Okinawa Gov. Keiichi Inamine makes a point during Wednesday’s press conference in Washington. Inamine is on a lobbying tour in an attempt to lessen U.S. troop presence on Okinawa.

Okinawa Gov. Keiichi Inamine makes a point during Wednesday’s press conference in Washington. Inamine is on a lobbying tour in an attempt to lessen U.S. troop presence on Okinawa. (Joe Gromelski / S&S)

WASHINGTON — Top Okinawa government officials are launching a new campaign in an old fight to get all U.S. Marines off Japan’s southernmost island.

Okinawa governor Keiichi Inamine says he is “making a drastic new proposal” to the U.S. and Japanese governments as the two nations are reworking the details of their alliance. The proposal also comes as Pentagon leaders are trying to consolidate existing overseas bases and return tens of thousands of forward-based U.S. troops to American soil.

“This is a rare chance and a great opportunity, because the U.S. military is working on its worldwide posture review,” Inamine told reporters Wednesday during a lobbying tour of White House, Pentagon, State Department and congressional leaders.

The U.S. blitz comes in the wake of a similar effort by Inamine among top Japanese leaders in Tokyo.

Okinawans have long argued that they’ve shouldered an unfair proportion of the U.S. presence in Japan. With less than 1 percent of Japan’s land mass, the island provides 75 percent of the facilities used by U.S. forces in Japan. That includes some 50,000 troops and family members.

Following the 1995 rape of a Okinawan schoolgirl by two Marines and a sailor, a 1996 agreement between the two countries was designed to lift some of that burden. The Special Action Committee on Okinawa report, or SACO, centered on moving the Marine Corps’ Futenma air station to a new off-shore base. But nearly a decade later, haggling over exactly where the base will go has yielded little progress.

Inamine said he wants to scrap that agreement and shift to something much more comprehensive.

Flanked by Takeshi Onaga, the mayor of Okinawa’s capital and largest city, Naha, he said he is pushing a four-point proposal. Inamine wants to:

Remove all Marines. Marines occupy about 75 percent of the U.S. facilities there, and local officials say Marines are responsible for most accidents and crimes. Inamine is proposing that the Okinawa Marine Corps units now making their return to the island from Iraq “don’t come back.”Reduce noise at Kadena Air Base. Another facet of SACO included reducing noise at the Air Force’s main hub in the area, including limiting early morning and late night flights at the base, which is surrounded by homes. Little improvement has been seen on that front either, said Inamine. More must be done now, he said.Halt construction of a live-fire complex. The Army is building a live-fire complex at Camp Hansen. According to the text of Inamine’s proposal, the site is “barely 300 meters (330 yards) away from civilian homes and a national expressway.”Rewrite SOFA. The Status of Forces Agreement, which governs the rules U.S. troops must live by in Japan, is long overdue for an overhaul, said Inamine, calling for a “fundamental revision.” Forty-five years after the original SOFA was written, he argues in his proposal “there have been significant changes in the security environment and social conditions … the SOFA has become inconsistent with the demands of the times.”In Washington, the response was polite, but noncommittal.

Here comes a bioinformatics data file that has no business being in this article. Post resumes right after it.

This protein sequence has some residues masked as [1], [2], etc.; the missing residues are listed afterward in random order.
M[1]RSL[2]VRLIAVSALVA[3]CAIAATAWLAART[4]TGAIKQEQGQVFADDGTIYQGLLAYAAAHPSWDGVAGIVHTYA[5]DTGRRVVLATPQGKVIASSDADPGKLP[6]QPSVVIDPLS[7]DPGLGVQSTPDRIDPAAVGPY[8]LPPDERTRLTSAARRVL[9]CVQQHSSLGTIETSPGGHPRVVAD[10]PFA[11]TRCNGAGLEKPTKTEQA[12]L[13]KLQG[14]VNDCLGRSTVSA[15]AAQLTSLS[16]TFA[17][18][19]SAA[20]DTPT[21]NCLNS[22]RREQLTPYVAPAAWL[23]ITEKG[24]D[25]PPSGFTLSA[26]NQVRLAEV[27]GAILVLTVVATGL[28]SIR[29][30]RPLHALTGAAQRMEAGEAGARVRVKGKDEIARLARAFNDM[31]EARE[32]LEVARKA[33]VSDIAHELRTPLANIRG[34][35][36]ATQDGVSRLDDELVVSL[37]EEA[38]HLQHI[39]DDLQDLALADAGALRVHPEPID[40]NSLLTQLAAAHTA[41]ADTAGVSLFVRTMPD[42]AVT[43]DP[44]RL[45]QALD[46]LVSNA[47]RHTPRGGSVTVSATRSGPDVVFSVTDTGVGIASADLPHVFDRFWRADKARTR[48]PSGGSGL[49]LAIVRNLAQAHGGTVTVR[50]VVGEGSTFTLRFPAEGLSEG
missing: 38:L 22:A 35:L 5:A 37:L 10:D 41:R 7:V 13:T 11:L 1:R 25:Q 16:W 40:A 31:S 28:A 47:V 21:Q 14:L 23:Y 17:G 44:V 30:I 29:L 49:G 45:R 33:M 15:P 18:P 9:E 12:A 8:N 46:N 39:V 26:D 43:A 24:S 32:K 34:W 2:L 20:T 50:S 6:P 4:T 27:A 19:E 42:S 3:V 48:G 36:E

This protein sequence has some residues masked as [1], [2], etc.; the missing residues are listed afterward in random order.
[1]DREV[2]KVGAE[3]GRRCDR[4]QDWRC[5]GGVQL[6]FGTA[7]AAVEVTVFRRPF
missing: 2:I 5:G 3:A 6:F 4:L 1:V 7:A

“We thanked them for their input,” said Pentagon spokesman Navy Lt. Cmdr. Greg Hicks, after Inamine’s contingent met with Richard Lawless, the Defense Department’s deputy undersecretary for Asian and Pacific affairs.

Hicks said, however, that any negotiations regarding U.S. presence in Japan would be between the U.S. and Japanese governments — not local officials.

“This is between the policymakers, and we’re working with the government of Japan.”

Any sweeping changes on Okinawa, however, do not appear on the horizon.

“We remain committed to the steady implementation of SACO,” said Hicks.

In Japan, Hatsuhisa Takashima, the top spokesman for the Ministry of Foreign Affairs, said senior leaders are studying Inamine’s proposal — and with U.S. and Japanese officials now reworking their alliance — hinting there might be options for compromise.

“The bilateral talks are under way with the focus on reducing the burden shouldered by the local communities, including Okinawa, and maintaining deterrence,” said Takashima. “As for a request to revise the SOFA, the government stance is to make operational improvements to the agreement, while giving consideration to requests from local communities.”

Yoshinori Ohno, Japan’s defense minister, told reporters after Inamine’s visit to Tokyo on March 8 that moving the Marines off Okinawa must be weighed against regional security needs.

“This is an issue of the Japan-U.S. Security Treaty, the security of Japan and the security of the Far East,” he said. “Therefore, maintaining the deterrence power is very important.

“At the same time, there are calls for reducing the burden of hosting the military presence,” he added. “At issue is how to achieve the two goals.”

David Allen and Chiyomi Sumida contributed to this report from Okinawa.

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